By: Megan McGibney and Milette Millington
New York State’s Legislature will vote on whether to extend mayoral control of the City’s public schools on April 1, following Governor Kathy Hochul's proposal to extend the control for another four years.
In Brooklyn, legislators, teachers and parents have mixed opinions on what should be done, with some saying new Mayor Eric Adams deserves a chance to improve the city schools, while others, including Central Brooklyn’s Community Education Councils, say the system should be dismantled and replaced with an independent governing body.
Erika Kendall, the President of CEC 17, which encompasses Crown Heights, Prospect Heights and East Flatbush, told BK Reader the city was long overdue for the elimination of mayoral control "in its entirety."
“Mayoral control is the most authoritarian, anti-democratic system that could possibly exist in a democracy," Kendall said, adding, "It should not only be abolished, but there should be legislation to prevent this kind of system from ever being instituted in this state again.”
Why do we have mayoral control?
Mayoral control of the City's public schools began in 2002 when the State Legislature took the reins from the Board of Education and its community school boards and handed them to newly-elected Mayor Michael Bloomberg.
Bloomberg had made mayoral control central to his campaign for mayor, saying that the City's schools were being mismanaged under the BOE. Since 2002, mayoral control has been renewed every year or two.
Since its inception, there have been questions over whether mayoral control would improve schools. Twenty years later, there are some who believe it has not improved public education better, and want to see the system dismantled.
“I remember when Bloomberg wanted full control of NYC schools,” said Lili Dahlqvist, who teaches at a Crown Heights high school.
“He made teachers’ lives miserable. I’m not a believer in any one person having full control. I favor school boards consisting of and representing a mixed population.”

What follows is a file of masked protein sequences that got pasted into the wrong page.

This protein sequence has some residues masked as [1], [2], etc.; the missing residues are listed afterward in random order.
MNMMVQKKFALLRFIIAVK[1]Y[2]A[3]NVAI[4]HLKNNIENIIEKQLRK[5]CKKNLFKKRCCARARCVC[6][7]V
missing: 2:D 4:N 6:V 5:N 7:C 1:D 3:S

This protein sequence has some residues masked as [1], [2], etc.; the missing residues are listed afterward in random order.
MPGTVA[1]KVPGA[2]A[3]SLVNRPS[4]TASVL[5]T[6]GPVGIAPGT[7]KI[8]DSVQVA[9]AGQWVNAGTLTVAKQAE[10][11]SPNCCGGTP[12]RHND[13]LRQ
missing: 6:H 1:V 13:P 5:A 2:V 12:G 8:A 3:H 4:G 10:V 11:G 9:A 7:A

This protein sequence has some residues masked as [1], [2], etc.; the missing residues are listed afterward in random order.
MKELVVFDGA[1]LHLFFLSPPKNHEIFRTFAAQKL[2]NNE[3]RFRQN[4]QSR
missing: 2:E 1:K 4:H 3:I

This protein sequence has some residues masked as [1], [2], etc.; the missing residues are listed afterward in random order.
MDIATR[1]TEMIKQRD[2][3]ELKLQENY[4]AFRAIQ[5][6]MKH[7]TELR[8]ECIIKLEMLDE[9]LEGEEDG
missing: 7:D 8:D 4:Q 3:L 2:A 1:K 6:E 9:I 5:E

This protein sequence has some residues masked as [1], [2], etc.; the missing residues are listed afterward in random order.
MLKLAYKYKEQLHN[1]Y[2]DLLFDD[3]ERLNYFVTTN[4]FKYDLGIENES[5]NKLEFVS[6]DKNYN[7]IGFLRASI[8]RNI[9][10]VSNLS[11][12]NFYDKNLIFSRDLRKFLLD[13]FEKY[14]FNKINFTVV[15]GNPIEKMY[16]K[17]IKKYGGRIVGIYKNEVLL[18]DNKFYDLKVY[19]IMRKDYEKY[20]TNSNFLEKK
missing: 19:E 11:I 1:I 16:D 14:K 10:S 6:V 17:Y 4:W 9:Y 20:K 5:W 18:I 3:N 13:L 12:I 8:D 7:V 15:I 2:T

CEC 16’s President NeQuan McLean appeared during a joint public hearing on March 4 where he requested a task force to create “an alternative, democratic school governance system.”
“Mayoral control places our largest and most important municipal institution in a state of perpetual instability with wholesale regime change every four to eight years,” McLean testified.
“Adopting a model that entails systemic reorganization every four years under different leaders and different priorities creates organizational instability, and ultimately, makes the public school system less effective.”
DOE 'too broken' to do better
There are some who do support the four year extension and believe Mayor Eric Adams and Chancellor David C. Banks both need to be given a chance. One is Coralie Hook, who lives in East New York.
Hook taught in daycare before switching to public schools about seven years ago. Her experience teaching at two schools — one in Red Hook and the other in Bed-Stuy — has led her to believe the DOE's hierarchy of power is too broken to fix.
“It’s starting at the top,” said Hook, who testified at the same hearing. “This brokenness, from the superintendents who are not doing their jobs, who are depending on principals who are now abusing these situations, who are now affecting the teachers [which is] now trickling down to the kids.
"They keep talking about the teachers; they haven’t changed it at the top.”
Hook believes both Adams and Banks have a chance to make public schools better and they deserve the opportunity to do so. She added that she did not think it was possible to fix any problems in less than four years.
Nicole, a middle school instructor in East New York (who asked for only her first name be used for privacy reasons) also supports the proposed extension, saying that Adams should not be limited to a certain timeframe. “He can do everything, like budgeting, across his term. Whatever the term is, is the time.”
Pros and cons on both sides
For other educators, there was no easy answer for solving an education system marred with many problems: from administrative, to reading levels, to a lack of resources in some districts.
“I don't know what the ‘right’ answer is because there are pros and cons on both sides,” said Robyn Michele Katz, a teacher at the High School for Public Service in Crown Heights.
“There were a lot of corruption and accountability problems under the 'community school boards' system, but there are similar issues of concern regarding mayoral control."
She also said she wasn't sure it was practical to revert to an old system just when a new mayor and chancellor were finding their footing.
Katz’s colleague, Natalie Rogovin, agrees.
“The question is what will fix that system and who is better positioned for the students of color who are harmed most by that system? It doesn’t matter who has the power, it’s what they do with it.”